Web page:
Advertisement

Uptake of GABA by bovine adrenal medulla slices

  • M. J. Gasque
  • S. Cañadas Correas
  • J. M. Massó Córdoba
  • M. P. González González
Article

Summary

A sodium dependent GABA uptake system has been found in bovine adrenal medulla slices. This uptake has a Km of 83.19±38.45 μM and a Vmax of 9.20±1.36 pmol/min×mg of tissue. It was inhibited by nipecotic acid and 2,4-diaminobutyric acid (IC50 67 and 38.5 μM, respectively) but not by β-alanine at concentrations up to 5 mM, a result which is similar to those found for the neuronal GABA uptake rather than the glial uptake. It is suggested that GABA uptake together with catabolic action of GABA-transaminase, also found in this tissue, could be regulating the GABA levels disposable for the proposed modulator role on catecholamine secretion of this amino acid in adrenal medulla.

Key words

GABA uptake Adrenal medulla β-Alanine Nipecotic acid 2,4-Diaminobutyric acid 

Preview

Unable to display preview. Download preview PDF.

Unable to display preview. Download preview PDF.

References

  1. Airaksinen EN (1979) Uptake of taurine, GABA, 5-HT and dopamine by blood platelets in progressive myoclonus epilepsy. Epilepsia 20:503–510Google Scholar
  2. Borg J, Ramaharobandro N, Mark J, Mandel P (1980) Changes in the uptake of GABA and taurine during neuronal and glial maduration. J Neurochem 34:1113–1122Google Scholar
  3. Cañadas S, Oset-Gasque MJ, Massó JM, Fernández-Ramil M (1983) Presencia de un transportador para el GABA en médula adrenal bovina. II Congreso Luso-español de bioquímica, Barcelona, p 512, Imp Badia, Barcelona, SpainGoogle Scholar
  4. Fernández-Ramil JM, González MP (1981) Presence of GABA bypass in adrenal medullary cells. Eighth meeting of the international society for neurochemistry. Nottingham, p 183, Spottiswoode Ballantyne Ltd. colchester and London, Great BritainGoogle Scholar
  5. Fernández-Ramil JM, Sanchez-Prieto J, González MP (1982) Presence of glutamate decarboxylase in bovine adrenal medullary cells. Rev Esp Fisiol 38:91–96Google Scholar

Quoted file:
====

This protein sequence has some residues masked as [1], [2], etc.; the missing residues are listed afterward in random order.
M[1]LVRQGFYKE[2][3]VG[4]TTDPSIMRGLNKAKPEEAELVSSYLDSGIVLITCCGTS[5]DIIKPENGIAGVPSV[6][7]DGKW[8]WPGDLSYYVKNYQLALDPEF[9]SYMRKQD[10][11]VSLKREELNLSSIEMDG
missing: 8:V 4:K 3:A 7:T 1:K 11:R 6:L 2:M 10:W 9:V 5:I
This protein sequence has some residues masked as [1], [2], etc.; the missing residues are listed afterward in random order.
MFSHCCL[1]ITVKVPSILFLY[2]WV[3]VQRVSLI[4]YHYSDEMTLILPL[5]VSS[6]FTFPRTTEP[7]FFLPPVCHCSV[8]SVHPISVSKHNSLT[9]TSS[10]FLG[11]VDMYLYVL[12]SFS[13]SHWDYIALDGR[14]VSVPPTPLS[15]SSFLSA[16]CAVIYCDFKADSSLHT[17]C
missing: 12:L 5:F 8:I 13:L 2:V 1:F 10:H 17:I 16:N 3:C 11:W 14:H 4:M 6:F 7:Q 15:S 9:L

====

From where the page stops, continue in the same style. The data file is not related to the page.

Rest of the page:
6. Fernández-Ramil JM, Sanchez-Prieto J, Cañadas S, González MP (1983) GABA-T in bovine medulla cells: kinetic properties and comparison with GABA-T from other tissues. Rev Esp Fisiol 39:299–304Google Scholar
  7. Iversen LL, Johnston CAR (1971) GABA uptake in rat central nervous system: comparison of uptake in slices and homogenates and the effects of some inhibitors. J Neurochem 18:1939–1950Google Scholar
  8. Iversen LL, Neal MJ (1969) The uptake of [3H]-GABA by slices of rat cerebral cortex. J Neurochem 15:1141–1149Google Scholar
  9. Iversen LL, Dick F, Kelly JS, Schon F (1975) Uptake and localization of transmitter aminoacids in the nervous system. In: Berg S, Clarke DD, Schneider D (eds) Metabolic compartmentation and neurotransmission relation to brain structure and function. Plenum Press, New York London, pp 65–89Google Scholar
  10. Johnston GAR, Stephanson AL, Twitching B (1976) Uptake and release of nipecotic acid by rat brain slices. J Neurochem 26:83–87Google Scholar
  11. Kataoka Y, Gutman Y, Guidotti A, Panula P, Wroblewski J, Cosenza-Murphy D, Wu JY, Costa, E (1984) Intrinsic GABAergic system of adrenal chromaffin cells. Proc Natl Acad Sci USA 81:3218–3222Google Scholar
  12. Kitayama S, Morita K, Dohi T, Tsujimoto A (1984) The nature of the stimulatory action of γ-aminobutyric acid in the isolated pefused dog adrenals. Naunyn-Schmiedeberg's Arch Pharmacol 317:257–261Google Scholar
  13. Livett BG, Boksa P, Dean DM, Mizobe F, Lindenbaum MH (1983) Use of isolated chromaffin cells to study basic release mechanisms. J Auton Nerv Syst 7:59–86Google Scholar
  14. Martin DL (1973) Kinetics of sodium-dependent transport of γ-aminobutyric acid by synaptosomes. J Neurochem 21:345–356Google Scholar
  15. Roskoski R (1978) Net uptake of l-glutamate and GABA by high affinity synaptosomal transport systems. J Neurochem 31: 493–498Google Scholar
  16. Saiani L, Guidotti A (1982) Opiate receptor-mediated inhibition of catecholamine release in primary cultures of bovine adrenal chromaffin cells. J Neurochem 39:1669–1676Google Scholar
  17. Sangiah S, Borowitz JL, Ying GKM (1974) Actions of GABA, picrotoxin and bicuculline on adrenal medulla. Eur J Pharmacol 27:130–135Google Scholar
  18. Schon F, Kelly JS (1975) Selective uptake of [3H]-β-alanine by glia. Association with glial uptake system for GABA. Brain Res 86:243–257Google Scholar
  19. Schrier BK, Thompson EJ (1974) On the role of glia cells in the mammalian nervous system uptake, excretion and metabolism of putative neurotransmitters by cultured glial tumor cells. J Biol Chem 249:1769–1780Google Scholar
  20. Tan CH, Abkowitz SJ (1979) Lophozozymus pictor toxin: a potent inhibitor of synaptosomal GABA uptake. Neurosci Lett 14:339–342Google Scholar
  21. Tunnicliff G (1982) A relationship between synaptosomal GABA uptake and blood pressure in five inbred strains of mice. Neurochem Int 4:321–327Google Scholar

Copyright information

© Springer-Verlag 1985

Authors and Affiliations

  • M. J. Gasque
    • 1
  • S. Cañadas Correas
    • 1
  • J. M. Massó Córdoba
    • 1
  • M. P. González González
    • 1
  1. 1.Instituto de Bioquímica, Facultad de FarmaciaUniversidad ComplutenseMadridSpain

Personalised recommendations